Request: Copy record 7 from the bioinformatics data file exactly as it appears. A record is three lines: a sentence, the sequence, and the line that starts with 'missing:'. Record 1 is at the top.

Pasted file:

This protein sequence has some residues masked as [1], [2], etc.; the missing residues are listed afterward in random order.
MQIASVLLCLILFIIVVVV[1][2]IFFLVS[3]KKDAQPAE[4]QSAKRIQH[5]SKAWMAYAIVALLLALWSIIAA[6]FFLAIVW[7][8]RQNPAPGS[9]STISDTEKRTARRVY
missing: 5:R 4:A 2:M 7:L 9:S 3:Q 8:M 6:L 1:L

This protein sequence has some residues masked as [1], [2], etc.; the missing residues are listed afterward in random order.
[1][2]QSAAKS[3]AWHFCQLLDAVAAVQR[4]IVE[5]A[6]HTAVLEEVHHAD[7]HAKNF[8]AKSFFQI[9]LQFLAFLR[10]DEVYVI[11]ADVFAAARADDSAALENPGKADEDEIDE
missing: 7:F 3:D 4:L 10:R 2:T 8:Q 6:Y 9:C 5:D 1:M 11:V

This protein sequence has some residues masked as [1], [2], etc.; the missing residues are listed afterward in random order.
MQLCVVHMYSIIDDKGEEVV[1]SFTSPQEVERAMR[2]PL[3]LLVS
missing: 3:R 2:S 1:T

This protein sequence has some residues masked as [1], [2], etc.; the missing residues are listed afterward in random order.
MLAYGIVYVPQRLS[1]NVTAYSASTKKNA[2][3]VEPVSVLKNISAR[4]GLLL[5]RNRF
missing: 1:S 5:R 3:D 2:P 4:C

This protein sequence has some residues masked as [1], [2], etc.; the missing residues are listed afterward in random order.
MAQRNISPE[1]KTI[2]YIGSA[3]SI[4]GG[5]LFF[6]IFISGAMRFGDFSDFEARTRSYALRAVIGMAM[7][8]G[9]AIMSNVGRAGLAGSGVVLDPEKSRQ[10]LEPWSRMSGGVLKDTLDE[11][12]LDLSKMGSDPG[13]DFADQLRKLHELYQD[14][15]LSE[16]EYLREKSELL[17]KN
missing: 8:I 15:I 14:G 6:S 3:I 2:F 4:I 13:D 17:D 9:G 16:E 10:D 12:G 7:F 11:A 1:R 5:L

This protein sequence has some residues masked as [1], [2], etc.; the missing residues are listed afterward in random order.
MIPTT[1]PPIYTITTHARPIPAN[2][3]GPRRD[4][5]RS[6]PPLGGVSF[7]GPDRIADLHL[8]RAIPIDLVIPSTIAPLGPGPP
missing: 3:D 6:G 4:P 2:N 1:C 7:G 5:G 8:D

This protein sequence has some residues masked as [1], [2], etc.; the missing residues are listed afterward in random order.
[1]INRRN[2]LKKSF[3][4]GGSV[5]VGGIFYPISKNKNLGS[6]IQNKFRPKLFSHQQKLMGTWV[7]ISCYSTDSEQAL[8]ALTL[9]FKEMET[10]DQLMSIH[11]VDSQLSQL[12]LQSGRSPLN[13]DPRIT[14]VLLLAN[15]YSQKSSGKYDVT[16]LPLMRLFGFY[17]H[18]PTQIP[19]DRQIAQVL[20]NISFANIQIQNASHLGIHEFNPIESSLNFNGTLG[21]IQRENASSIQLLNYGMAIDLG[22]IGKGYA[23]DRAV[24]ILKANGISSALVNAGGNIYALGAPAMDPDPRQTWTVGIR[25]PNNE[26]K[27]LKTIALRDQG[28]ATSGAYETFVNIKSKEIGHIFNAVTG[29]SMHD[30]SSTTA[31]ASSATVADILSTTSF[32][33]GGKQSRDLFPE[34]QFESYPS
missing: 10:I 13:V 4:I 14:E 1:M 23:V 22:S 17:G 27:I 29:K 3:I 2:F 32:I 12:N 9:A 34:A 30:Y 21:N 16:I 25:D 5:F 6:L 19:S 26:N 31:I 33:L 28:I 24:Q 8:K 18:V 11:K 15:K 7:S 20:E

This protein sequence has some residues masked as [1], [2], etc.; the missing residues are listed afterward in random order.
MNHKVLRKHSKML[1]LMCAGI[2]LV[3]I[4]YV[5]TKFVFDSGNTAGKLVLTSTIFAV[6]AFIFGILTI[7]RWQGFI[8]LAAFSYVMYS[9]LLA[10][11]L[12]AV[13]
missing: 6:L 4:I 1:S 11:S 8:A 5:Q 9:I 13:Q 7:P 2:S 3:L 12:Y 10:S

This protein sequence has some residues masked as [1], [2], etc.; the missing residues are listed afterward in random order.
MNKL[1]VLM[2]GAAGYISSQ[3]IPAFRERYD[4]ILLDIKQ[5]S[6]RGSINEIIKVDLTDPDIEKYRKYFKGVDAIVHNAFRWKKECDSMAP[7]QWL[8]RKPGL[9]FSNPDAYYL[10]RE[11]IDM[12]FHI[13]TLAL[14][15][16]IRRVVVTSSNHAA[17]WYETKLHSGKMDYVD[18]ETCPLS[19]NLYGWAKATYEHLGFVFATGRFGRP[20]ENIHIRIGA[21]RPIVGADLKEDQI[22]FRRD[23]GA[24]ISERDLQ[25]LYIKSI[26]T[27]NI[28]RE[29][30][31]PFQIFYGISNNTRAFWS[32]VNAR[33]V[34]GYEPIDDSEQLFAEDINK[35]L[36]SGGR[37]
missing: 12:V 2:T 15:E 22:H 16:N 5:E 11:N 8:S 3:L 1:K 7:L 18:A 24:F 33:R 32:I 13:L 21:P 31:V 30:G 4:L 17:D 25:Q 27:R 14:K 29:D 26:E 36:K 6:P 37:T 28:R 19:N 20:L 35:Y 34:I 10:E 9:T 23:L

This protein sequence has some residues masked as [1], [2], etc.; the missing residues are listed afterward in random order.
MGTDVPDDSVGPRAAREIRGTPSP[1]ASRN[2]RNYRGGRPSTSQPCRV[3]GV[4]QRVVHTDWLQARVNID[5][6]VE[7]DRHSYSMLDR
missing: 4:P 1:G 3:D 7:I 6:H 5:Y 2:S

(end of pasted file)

This protein sequence has some residues masked as [1], [2], etc.; the missing residues are listed afterward in random order.
[1]INRRN[2]LKKSF[3][4]GGSV[5]VGGIFYPISKNKNLGS[6]IQNKFRPKLFSHQQKLMGTWV[7]ISCYSTDSEQAL[8]ALTL[9]FKEMET[10]DQLMSIH[11]VDSQLSQL[12]LQSGRSPLN[13]DPRIT[14]VLLLAN[15]YSQKSSGKYDVT[16]LPLMRLFGFY[17]H[18]PTQIP[19]DRQIAQVL[20]NISFANIQIQNASHLGIHEFNPIESSLNFNGTLG[21]IQRENASSIQLLNYGMAIDLG[22]IGKGYA[23]DRAV[24]ILKANGISSALVNAGGNIYALGAPAMDPDPRQTWTVGIR[25]PNNE[26]K[27]LKTIALRDQG[28]ATSGAYETFVNIKSKEIGHIFNAVTG[29]SMHD[30]SSTTA[31]ASSATVADILSTTSF[32][33]GGKQSRDLFPE[34]QFESYPS
missing: 10:I 13:V 4:I 14:E 1:M 23:V 22:S 17:G 27:I 29:K 3:I 2:F 32:I 12:N 9:A 34:A 30:Y 21:N 16:I 25:D 5:F 6:L 19:S 26:N 31:I 33:L 28:I 24:Q 8:K 18:V 11:K 15:K 7:S 20:E